We’re stoked to welcome Laurence Knoop, formerly of the British armed forces and now a construction manager in East Africa with Engineering Ministries International (EMI). Working mostly in Uganda, Laurence not only builds buildings but develops the men and women on his construction site, who are regularly discipled (don’t miss this video about EMI’s incredible program). Among his many projects, Laurence has helped construct the secondary school campus of Katie Davis Majors’ Amazima ministries, of Kisses from Katie fame. He and his wife Jane just welcomed their first son. You can catch their engaging stories on Instagram (@laurence.p.k) or their blog.
I recently came across two opinion pieces – one old, one new – both written by atheists and both promoting the value of churches and religious organisations in international development.
Matthew Parris – columnist for The Times and “a confirmed atheist” – is convinced “Africa needs God,” and that Christian evangelism makes an “enormous contribution” to tackling poverty in developing countries. Duncan Green – strategic adviser for Oxfam and “a lifelong atheist” – asks “are grassroots faith organizations better at advocacy/making change happen?” and, after reviewing Tearfund’s report on their faith-based advocacy partnership with the Pentecostal Assemblies of God in Uganda, concludes that it is “powerful and convincing stuff.”
The spirit of Christ is the spirit of missions. The nearer we get to Him, the more intensely missionary we become.
― Henry Martyn, 19th century global worker to the people of India and PersiaThe spirit of Christ is the spirit of missions. The nearer we get to Him, the more intensely missionary we become. -Henry Martyn Click To Tweet
We’re tickled pink today to welcome Jaimee Sekanjako. Jaimee has spend the past year and a bit living in the crazy-beautiful chaos of Uganda, East Africa. She spends her days designing water systems, toilets, and–as a civil engineer with Engineering Ministries International–having meetings on the controversial topic of urine diversion (her words, not ours!). She loves dark chocolate, rescuing dogs, and her husband Paul (not in that order). She’s proud of Paul surviving his first trip to Canada’s -42 degree winter, after meeting and marrying him in a story that could have only been written by God himself.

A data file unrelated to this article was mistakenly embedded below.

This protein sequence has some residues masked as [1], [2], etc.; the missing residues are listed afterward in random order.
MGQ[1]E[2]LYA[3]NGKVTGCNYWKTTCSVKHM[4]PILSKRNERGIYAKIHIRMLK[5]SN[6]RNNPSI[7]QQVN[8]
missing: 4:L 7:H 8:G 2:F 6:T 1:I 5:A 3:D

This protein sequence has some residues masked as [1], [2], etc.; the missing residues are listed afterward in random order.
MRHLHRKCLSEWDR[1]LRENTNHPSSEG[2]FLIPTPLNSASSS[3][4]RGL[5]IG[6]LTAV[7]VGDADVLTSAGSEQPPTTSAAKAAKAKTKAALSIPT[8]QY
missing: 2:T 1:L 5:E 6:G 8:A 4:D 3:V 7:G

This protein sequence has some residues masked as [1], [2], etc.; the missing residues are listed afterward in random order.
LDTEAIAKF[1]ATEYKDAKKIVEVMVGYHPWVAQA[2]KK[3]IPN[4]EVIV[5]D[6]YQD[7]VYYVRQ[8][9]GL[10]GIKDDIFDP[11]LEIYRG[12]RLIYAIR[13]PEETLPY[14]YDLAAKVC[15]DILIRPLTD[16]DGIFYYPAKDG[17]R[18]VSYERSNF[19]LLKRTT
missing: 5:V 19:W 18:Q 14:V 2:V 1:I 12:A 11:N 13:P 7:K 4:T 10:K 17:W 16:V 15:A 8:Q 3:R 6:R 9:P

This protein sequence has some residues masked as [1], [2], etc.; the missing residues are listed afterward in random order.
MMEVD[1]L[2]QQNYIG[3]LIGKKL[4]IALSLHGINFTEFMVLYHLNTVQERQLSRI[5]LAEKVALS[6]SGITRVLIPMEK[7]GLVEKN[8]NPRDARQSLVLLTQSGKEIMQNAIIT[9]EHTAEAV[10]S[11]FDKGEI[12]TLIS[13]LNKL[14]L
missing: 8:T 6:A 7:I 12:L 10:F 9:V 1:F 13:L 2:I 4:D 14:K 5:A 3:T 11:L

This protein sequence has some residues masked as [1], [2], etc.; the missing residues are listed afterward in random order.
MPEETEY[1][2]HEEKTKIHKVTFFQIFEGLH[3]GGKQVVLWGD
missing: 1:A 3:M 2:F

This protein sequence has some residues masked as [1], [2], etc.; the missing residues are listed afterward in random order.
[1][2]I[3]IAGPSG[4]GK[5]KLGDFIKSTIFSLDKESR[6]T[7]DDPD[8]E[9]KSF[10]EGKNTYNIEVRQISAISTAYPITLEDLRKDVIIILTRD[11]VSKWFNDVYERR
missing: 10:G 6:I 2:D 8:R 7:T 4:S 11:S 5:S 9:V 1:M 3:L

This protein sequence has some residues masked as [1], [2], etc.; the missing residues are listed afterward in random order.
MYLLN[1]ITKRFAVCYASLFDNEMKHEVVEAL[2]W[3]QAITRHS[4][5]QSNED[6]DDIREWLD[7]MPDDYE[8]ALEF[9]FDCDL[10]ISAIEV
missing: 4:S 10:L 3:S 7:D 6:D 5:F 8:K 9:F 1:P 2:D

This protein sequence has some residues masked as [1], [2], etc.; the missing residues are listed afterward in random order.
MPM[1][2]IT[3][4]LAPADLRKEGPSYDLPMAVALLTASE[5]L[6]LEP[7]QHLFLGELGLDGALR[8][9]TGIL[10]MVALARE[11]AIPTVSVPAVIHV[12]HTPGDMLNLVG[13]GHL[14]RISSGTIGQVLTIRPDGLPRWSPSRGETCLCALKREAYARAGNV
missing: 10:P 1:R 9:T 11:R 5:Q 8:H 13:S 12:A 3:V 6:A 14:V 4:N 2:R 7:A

I was bent over the stove stirring a pot of something when my husband brought me the phone. The voice on the other end was musical, full of life and joy. I heard a sweet young woman say, “Auntie, I love you so much. I miss you and I can’t wait to see you. I want to hear all about your life.”
On this particular day, I needed those words. Needed them more than I even knew.
Jeff Boesel, Director of Mobilization for One Challenge, shares his story today.
I sat there, phone in hand, gazing out the massive, slanting windows of my control tower.
God had answered my prayer. Well. Correction. He’d just called my bluff.
In my tenth year as an air traffic controller God had begun an active stirring in the hearts of my wife and me. Lighting up like the Vegas strip, everything around us seemed to point to a move to become global workers.
Sure, both of our parents had done that. But we weren’t convinced that was our path. Still, we were praying.
We were praying that God would close the door.
It had been one of those days.
I was attempting to stomach a failure of mine in my job, and I sat at the kitchen table with my husband, shaking my head. There may have been some tears involved. I explained that this past year, one of God’s key messages for me seemed this idea of making “no graven image”. I had to be really careful, I told him, not to remake God as “the God of what I want”–that Divine Waiter.
But my husband’s hazel eyes leveled with my blue ones. “I think you also have to be careful not to make an image of Him as the God who represents whatever you don’t want.”